Personnel: Joe Louis Walker: Vocals, Electric, Acoustic, Slide and Ratchet Guitars, harmonica; Bruce Katz: Piano, Organ; Jon Ross: Electric and Acoustic Guitar; Mark Teixeira: Drums, Percussion; Duke Robillard: Electric and Acoustic Guitar; Todd Sharpville: Electric Guitar; Doug James: Baritone and Tenor Saxophone; Scott Aruda: Trumpet; Shemekia Copeland: Vocals
Witness to the Blues was produced by Duke Robillard on the Stony Plain Records label. The world of Joe Louis Walker is the blues, and Witness to the Blues captures the energy and soulful sound that only the well traveled, award winning Joe Louis Walker can create. Crisscrossing the globe to spread the word of blues, he is a tireless worker always ready to embrace an audience and show them his blues sound. Taking control from the first song It’s A Shame, he showers us with the horn section drawing us into his world as he captures your heart with his engaging vocals. Midnight Train brings it down and dirty getting to the roots with rolling guitar riffs that will move you along the train tracks of this hard hitting song.
Lover’s Holiday features a stimulating duet with up-and-coming blues vocalist Shemekia Copeland. Hustlin’ written by Joe Louis Walker sums up his dedication to spreading the message of the blues to a global audience as he hustles with rollicking guitar licks complementing a pulsating piano. He slows it down with the gospel and soul roots track Witness and shows off his special gift for rendering a song meaningful and poignant.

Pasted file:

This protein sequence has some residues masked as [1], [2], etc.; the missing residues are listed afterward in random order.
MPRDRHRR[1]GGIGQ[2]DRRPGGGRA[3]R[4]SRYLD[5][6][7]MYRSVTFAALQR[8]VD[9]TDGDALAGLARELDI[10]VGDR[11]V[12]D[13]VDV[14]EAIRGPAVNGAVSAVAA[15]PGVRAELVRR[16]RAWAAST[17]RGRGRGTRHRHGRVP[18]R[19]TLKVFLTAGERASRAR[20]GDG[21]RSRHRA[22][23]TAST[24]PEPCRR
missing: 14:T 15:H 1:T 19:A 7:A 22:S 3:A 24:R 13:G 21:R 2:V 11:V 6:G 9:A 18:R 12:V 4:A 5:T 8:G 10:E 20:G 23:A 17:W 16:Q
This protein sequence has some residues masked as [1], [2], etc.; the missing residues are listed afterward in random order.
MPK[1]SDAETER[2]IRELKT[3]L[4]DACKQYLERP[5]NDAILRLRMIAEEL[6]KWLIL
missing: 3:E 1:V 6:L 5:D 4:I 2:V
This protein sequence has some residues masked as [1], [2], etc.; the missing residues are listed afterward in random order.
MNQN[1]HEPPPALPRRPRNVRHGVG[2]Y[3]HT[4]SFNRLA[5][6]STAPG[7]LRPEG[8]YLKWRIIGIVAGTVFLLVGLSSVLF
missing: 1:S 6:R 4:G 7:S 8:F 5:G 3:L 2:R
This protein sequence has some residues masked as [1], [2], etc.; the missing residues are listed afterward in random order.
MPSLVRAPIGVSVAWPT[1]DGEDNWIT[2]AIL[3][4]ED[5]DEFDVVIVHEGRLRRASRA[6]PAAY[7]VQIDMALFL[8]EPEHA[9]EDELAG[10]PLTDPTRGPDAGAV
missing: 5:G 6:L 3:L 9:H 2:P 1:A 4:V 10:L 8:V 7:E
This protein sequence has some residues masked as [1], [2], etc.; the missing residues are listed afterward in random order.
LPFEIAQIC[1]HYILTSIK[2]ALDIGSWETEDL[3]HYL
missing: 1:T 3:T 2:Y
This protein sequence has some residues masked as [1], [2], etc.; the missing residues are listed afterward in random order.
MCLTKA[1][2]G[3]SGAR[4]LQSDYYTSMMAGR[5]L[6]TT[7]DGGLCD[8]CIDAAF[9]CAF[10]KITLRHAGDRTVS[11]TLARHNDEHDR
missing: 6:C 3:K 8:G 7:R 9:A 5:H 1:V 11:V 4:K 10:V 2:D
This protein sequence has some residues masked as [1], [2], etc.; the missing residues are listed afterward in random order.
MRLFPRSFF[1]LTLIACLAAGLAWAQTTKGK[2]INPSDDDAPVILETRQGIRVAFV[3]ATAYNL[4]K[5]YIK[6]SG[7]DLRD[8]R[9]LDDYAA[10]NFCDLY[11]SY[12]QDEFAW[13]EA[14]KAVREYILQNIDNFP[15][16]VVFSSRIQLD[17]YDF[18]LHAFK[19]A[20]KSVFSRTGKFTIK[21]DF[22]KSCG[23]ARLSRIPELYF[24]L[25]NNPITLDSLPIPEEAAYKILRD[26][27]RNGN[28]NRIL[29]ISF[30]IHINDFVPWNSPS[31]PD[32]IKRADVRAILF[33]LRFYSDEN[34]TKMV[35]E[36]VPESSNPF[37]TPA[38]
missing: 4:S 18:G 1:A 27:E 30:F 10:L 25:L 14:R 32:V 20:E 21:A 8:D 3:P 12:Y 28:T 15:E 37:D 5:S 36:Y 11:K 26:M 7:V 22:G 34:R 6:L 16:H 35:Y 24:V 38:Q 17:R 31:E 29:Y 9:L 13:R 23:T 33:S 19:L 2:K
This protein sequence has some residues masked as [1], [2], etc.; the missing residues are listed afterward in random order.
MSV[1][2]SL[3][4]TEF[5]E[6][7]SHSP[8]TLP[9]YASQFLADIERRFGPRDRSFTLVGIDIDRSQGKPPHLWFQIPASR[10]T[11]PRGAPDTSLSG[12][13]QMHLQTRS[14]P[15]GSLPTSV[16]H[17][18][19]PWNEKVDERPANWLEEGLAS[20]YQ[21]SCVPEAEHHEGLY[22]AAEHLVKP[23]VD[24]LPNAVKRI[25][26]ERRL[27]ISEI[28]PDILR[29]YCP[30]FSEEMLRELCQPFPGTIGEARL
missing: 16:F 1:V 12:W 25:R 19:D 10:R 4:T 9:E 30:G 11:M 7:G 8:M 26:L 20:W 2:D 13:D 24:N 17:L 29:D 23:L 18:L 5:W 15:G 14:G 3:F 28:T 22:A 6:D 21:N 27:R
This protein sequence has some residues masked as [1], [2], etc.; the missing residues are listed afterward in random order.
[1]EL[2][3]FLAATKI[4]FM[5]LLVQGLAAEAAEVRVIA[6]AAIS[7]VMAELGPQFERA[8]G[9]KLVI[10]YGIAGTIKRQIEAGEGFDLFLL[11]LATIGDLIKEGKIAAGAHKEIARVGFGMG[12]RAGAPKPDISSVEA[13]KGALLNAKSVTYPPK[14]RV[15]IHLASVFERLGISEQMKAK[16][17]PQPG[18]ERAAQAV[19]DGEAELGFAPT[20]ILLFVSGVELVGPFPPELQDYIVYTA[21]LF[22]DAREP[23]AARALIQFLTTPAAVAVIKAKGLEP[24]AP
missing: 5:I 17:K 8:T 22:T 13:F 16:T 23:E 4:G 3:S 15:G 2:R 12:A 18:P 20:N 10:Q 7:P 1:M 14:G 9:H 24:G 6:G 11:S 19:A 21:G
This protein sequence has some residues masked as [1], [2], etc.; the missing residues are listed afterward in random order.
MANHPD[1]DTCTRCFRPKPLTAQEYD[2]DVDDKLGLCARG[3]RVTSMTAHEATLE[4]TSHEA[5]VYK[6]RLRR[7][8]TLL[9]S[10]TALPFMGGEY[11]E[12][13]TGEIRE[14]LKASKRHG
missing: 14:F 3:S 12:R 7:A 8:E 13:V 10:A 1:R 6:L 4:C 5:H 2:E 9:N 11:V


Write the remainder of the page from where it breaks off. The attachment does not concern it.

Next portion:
His arrangement of Rollin’ & Tumblin’ and Sugar Mama get back to the core blues as he tightens up the sound and lets the music do the talking especially the haunting harmonica and lyrics of Sugar Mama. Highview is an acoustic track drawing from hard-edged and Chicago style blues that features the passionate duo of Joe Louis Walker and Duke Robillard trading licks as they cut through the song like a hot knife through butter. I Got What You Need features the duo of Joe and Duke belting out Delta Blues as they trade guitar leads against Joe’s vocals.
Diversity is what Joe Louis Walker is about, and on Keep On Believin’ he uses a Gospel sound, and getting back to the basics of blues he makes use of the slide guitar to roll with his lyrics on 100% More Man.
Diversity, passion, and a love for the essentials of all things blues, is what Joe Louis Walker is about; he is a troubadour of blues, and the world is a better place for it.
Learn 100 Hot Blues Licks From Many Sources & Blues Artists As You Can
Blues Electric guitar Improvisation and learning 100 hot blues licks is one of the very most fulfilling skills you can learn as a guitar player. To a outsider though, it can appear to be some type of mystical black skill. How do the professionals play those outstanding solos directly off the very best of their mind, without even great deal of thought? Well, fortunately it’s an art that anyone can learn, given the right practice schedule and just a little guidance occasionally.
The following are 3 essential tips to learn 100 hot blues licks that will set you on the road to blues guitar mastery. Buckle up, here we go: